Photography, Preservation

As society changes there’s always someone there to make a buck off it

The Broad Ripple neighborhood has been a nighttime destination the whole time I’ve lived in Indianapolis, going on 23 years now. But in those days “the strip” still featured many small businesses that served the neighborhood by day. Today it’s even more a bar-and-nightclub spot, with only a couple of the old neighborhood businesses hanging on.

For most of the time I’ve lived here, Broad Ripple was characterized by low buildings and open skies. I made this photo several years ago of a pedestrian bridge over the Central Canal. If you look through the truss, you can make out a little apartment house and the trees that have characteristically lined the village’s streets.

Pedestrian Bridge

But density is the name of the modern city game. As millennials flock to walkable neighborhoods like Broad Ripple, developers are there to meet the need. This tall apartment building was recently completed. It and others create dramatic change in Broad Ripple’s look and feel.

The new Broad Ripple

Longtime Broad Ripple residents are generally and unsurprisingly not happy with these changes. And arguments are being made that while millennials are being targeted to live in these apartments, they can afford it only if they’re upper-middle-class or wealthy.

It’s always been a little more expensive to live in popular Broad Ripple, but it wasn’t necessarily out of reach for a middle-class young adult, especially one willing to take a roommate. But do middle-class young adults exist in any significant number anymore? I see working-class and well-heeled so-called “creative-class” twentysomethings and little in between.

Every time Margaret and I walk through the neighborhoods surrounding Broad Ripple Village, we are drawn in: single-family dwellings on small lots with mature trees, sidewalks connecting these neighborhoods not only to little parks where our eventual grandkids can play, but also to the Village and its burgeoning shops. Fresh Thyme is a delightful little grocery. We’d love to have one within walking distance. I wonder if other empty nesters and near-empty-nesters are charmed by Broad Ripple as well.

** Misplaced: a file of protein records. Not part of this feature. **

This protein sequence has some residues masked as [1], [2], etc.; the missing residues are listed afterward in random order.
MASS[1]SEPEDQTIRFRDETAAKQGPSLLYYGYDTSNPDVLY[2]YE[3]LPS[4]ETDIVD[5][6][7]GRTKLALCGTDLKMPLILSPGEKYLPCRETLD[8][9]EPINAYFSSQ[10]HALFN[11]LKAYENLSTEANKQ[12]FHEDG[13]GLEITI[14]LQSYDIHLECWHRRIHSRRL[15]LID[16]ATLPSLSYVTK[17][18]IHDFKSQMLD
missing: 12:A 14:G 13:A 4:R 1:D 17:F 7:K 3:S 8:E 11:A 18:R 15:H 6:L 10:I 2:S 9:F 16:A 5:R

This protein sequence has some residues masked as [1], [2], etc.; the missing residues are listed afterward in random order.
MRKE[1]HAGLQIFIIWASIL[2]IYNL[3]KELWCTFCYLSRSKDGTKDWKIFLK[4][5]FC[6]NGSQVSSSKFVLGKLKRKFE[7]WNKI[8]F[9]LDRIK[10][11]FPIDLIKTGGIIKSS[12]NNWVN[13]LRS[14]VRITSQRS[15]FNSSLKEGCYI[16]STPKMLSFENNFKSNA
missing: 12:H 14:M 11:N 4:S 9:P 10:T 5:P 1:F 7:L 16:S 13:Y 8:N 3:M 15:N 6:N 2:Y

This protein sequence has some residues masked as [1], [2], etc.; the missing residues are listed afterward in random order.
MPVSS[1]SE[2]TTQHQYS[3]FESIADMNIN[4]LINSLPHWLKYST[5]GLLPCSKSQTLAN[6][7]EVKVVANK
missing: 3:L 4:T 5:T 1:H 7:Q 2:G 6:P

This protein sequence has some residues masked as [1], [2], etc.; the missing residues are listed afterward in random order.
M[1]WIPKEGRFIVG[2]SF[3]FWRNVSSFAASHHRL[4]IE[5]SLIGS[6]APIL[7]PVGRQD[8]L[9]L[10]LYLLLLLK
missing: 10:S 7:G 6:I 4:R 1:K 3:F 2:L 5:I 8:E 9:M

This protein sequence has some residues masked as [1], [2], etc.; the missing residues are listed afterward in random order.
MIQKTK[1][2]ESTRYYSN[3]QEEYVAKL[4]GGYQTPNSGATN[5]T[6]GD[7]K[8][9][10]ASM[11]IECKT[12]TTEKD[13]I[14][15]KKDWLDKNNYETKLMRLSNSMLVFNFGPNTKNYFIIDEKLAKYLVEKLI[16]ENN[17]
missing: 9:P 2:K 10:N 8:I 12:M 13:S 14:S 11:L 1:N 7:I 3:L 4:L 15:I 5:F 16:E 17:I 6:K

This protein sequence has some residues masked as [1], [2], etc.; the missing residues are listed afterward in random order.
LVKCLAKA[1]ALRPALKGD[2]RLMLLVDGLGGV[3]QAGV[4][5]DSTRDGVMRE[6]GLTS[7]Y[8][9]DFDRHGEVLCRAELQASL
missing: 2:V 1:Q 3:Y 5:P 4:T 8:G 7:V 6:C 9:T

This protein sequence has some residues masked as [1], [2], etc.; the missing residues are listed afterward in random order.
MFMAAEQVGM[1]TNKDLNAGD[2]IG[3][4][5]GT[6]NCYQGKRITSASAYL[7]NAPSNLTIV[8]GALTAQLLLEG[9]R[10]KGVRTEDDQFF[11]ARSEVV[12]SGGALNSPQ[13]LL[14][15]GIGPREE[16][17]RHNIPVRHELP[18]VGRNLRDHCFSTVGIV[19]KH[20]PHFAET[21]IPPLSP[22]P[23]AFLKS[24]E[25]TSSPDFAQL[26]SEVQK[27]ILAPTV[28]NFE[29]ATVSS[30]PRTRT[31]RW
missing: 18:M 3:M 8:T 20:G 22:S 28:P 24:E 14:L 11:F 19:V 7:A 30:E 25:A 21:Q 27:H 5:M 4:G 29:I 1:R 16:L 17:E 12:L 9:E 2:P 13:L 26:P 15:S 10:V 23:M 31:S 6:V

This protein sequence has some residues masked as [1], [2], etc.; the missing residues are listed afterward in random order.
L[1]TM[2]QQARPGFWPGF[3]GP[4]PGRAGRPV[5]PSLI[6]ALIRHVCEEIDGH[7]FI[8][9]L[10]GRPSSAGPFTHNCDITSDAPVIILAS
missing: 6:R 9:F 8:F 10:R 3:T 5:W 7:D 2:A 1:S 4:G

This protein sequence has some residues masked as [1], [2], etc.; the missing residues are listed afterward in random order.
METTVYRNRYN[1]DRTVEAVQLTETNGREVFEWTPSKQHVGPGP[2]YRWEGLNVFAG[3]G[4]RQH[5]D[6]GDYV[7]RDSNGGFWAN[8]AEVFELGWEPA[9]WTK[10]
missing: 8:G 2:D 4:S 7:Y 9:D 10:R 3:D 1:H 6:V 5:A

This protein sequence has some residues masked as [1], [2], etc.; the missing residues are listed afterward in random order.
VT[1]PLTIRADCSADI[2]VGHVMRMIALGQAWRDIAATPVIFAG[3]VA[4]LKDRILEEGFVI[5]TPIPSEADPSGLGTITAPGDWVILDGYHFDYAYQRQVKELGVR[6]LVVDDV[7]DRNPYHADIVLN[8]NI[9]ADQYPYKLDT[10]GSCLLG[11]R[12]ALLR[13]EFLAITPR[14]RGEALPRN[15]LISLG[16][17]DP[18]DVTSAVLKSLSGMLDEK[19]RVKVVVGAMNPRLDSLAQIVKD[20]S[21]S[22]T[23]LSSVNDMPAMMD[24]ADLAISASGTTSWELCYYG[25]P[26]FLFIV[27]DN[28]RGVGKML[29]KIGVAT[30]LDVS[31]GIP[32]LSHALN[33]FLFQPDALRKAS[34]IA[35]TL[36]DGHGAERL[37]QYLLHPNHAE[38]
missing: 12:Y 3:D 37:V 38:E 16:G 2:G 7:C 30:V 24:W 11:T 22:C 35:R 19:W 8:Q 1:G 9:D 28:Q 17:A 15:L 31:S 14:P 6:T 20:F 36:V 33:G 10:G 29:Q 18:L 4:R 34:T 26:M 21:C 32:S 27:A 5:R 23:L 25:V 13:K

I can’t make sense of all the trends. But here’s what I do know: societal change brings economic opportunity, and someone is always smart enough to capitalize on it. Let the Broad Ripple Villagers cry and protest, but greater density is coming to places like Broad Ripple because money is to be made.

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13 thoughts on “As society changes there’s always someone there to make a buck off it

  1. I bought a house in the area (61st & Indianola) in 1987. I found that it was pretty expensive for its size even then. And the same transition was taking place in the village as old businesses closed to be replaced by bars. Still, there were less expensive rentals to be had.

    It has done nothing but get more expensive as time has gone on. But that growing exclusivity has done good things for areas to the south (before they called it SoBro) that were a bit dodgey when I lived there.